How about you? How many of these films did you catch in the last year? What did you and your kids think? 

Friday, December 23, 2016

Meri Christmas, Teri Christmas

''Meri Christmas, Teri Christmas, Sab ki Christmas...'

I rolled my eyes and laughed as I finished watching my Zumba teacher Sameer shouting into a video-selfie on Facebook Live, where he had just showcased the mad festivities and dancing at his Delhi Salsa Club studio.  What a clown, I thought, shaking my head. I put away my phone and went to sleep.

And then, hours later this morning, when I finished my own Zumba class this morning and walked back into my house, this caught my eye.

Peanut had brought out this tree from our store-room a month ago. I grumbled for a while and then gave up. I watched over the weeks as she painstakingly untangled wires and created paper decorations and used cotton balls for snow. And today, here it stood. My favourite corner of our home, with my bookshelf, Peanut's piano, Pickle's guitar, the photograph of her playing at a concert looked even warmer and prettier to me.

And then all of a sudden I was transported back to about thirty years ago (my GOD) - to a time when I was just about seven, and had read in some book about the tradition of putting up Christmas Stockings to be filled with goodies. I was fascinated by the idea, and being a child faithful to what I read, I dug out those of my socks that didn't have holes and tucked them up on the shelf near the head of our bed. One for my sister, and one for me.

My mother came home from work and saw them and questioned me as to why I was being even weirder than usual. I explained that these were the Christmas Stockings and I assumed that they would be filled up with Christmas goodies by Santa, the visitor in the night. Candy canes, I said, and earnestly described that they were like little walking sticks but edible and in red and white stripes. Mother listened in a bemused manner but didn't say anything. Soon it was time for lights out.

In the morning, I scrambled to check my stockings. And Lo and Behold - Santa had indeed come - what was this? Ten rupee note, a Dairy Milk Chocolate and raisins and nuts! A veritable feast. Me and my sister were in ecstasy. How can I explain to you the joy of a seven year old eating Kishmish straight out of her sock?

And there it was. I stood there look at the Christmas tree set up for my own daughter, and felt tears pricking at my eyes. In our family, we don't really look at festivals as serious religious occasions - they're just yet another reason to celebrate. And it could be Holi, or Diwali, or Halloween ( the kids favourite) or Christmas. Traditions are being reinvented, and to all the naysayers who roll their eyes and outrage about how we as a country are being westernized and losing touch with our own roots and all that righteous stuff, I send out a big kiss, and can only repeat the words of one of my gurus, who once wisely stated...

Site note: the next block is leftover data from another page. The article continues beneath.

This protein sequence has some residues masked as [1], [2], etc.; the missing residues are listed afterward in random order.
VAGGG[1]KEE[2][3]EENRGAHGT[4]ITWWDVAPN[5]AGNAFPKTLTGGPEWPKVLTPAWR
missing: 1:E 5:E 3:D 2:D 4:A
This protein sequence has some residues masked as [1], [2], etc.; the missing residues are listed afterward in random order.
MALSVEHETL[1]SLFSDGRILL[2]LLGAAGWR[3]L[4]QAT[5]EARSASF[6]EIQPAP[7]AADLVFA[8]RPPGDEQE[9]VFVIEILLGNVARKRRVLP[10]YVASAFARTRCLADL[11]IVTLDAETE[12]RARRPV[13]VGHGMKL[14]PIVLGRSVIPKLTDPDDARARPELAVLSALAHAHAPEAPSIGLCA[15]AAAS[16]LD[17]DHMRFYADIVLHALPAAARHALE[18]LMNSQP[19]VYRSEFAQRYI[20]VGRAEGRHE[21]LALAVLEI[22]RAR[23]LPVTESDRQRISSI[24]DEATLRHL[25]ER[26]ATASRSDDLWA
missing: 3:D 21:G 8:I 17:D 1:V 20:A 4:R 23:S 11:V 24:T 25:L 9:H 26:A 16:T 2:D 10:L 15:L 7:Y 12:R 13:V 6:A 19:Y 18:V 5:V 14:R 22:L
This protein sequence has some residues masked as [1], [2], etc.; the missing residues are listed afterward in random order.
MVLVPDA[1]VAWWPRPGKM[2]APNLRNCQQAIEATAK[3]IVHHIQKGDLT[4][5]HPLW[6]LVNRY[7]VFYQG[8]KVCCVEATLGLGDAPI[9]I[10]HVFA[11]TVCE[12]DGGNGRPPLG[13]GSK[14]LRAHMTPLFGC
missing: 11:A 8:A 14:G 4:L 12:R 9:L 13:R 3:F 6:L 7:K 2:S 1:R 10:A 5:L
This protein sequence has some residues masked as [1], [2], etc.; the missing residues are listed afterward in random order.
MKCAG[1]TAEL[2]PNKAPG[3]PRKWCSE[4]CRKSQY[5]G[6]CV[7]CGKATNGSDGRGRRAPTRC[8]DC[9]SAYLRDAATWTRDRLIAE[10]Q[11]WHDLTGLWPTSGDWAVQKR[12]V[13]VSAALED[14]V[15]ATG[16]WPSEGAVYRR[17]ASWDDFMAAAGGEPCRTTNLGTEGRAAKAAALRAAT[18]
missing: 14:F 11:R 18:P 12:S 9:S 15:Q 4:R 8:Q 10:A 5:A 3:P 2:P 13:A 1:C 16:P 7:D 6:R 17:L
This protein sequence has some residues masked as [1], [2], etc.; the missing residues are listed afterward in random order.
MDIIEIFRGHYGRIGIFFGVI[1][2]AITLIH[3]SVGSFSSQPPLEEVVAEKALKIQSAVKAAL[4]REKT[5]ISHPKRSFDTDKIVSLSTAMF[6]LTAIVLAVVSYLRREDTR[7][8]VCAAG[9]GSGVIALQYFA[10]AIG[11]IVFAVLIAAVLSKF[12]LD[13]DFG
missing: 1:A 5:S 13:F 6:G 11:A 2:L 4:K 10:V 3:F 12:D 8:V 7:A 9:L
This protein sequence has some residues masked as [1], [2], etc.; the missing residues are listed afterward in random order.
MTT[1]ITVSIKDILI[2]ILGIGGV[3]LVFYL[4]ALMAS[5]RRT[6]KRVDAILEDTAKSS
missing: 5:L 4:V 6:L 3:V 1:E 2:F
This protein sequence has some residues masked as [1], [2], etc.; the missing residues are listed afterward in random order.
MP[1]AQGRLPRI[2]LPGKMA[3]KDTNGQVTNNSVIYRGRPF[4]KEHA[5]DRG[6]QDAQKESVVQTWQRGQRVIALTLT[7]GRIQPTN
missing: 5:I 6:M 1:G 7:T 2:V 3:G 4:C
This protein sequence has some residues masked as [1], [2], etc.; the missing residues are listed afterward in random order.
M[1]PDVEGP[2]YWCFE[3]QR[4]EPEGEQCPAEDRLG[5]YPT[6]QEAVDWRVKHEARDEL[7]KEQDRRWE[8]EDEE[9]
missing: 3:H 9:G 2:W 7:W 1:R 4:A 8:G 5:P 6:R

'Meri Christmas, Teri Christmas...Sab Ki Christmas!'


P.S Happy Holidays and here's wishing us all a wonderful 2017

Sunday, November 20, 2016

Book launches & Fantastic Beasts in my Home

It's been quite a couple of weeks.  In between the regular commitments, launching both my new books 'When Love Finds You' and my first kid's book ever, 'Peanut Has a Plan'  - and this along with travel to Mumbai for a work conference and some serious effort at racing against time to get ready not one, but two presentations for an important discussion.

Quick round up of whatever has stayed with me through the blur -

1. Atta Gallata is a wonderful store in Koramangala Bangalore - they stock only Indian authors, which is very, very refreshing. (And by the way, have you read this piece on the elitism in Indian media written by my publicist at Harper's?)Did an event there last Saturday, it's a warm, wonderful place. If you're lucky enough to live in my favourite city, check it out. The funny part is it turned out to be started up by a first cousin of my batchmate and friend from IIMB!

                   Holding forth at Atta Galatta Women's Web Event. Books all around and a live audience. Never happier!

Women's Web had organized this event and it had an audience of 50 very engaged women who asked great questions on the theme of 'Women at Work.' My co-panelists were the impressive Vaishali Kasture, Partner at Delloite, and Malini Gowrishankar, Entrepreneur by day and VO artist by night, who did an impromptu reading of my book blurb.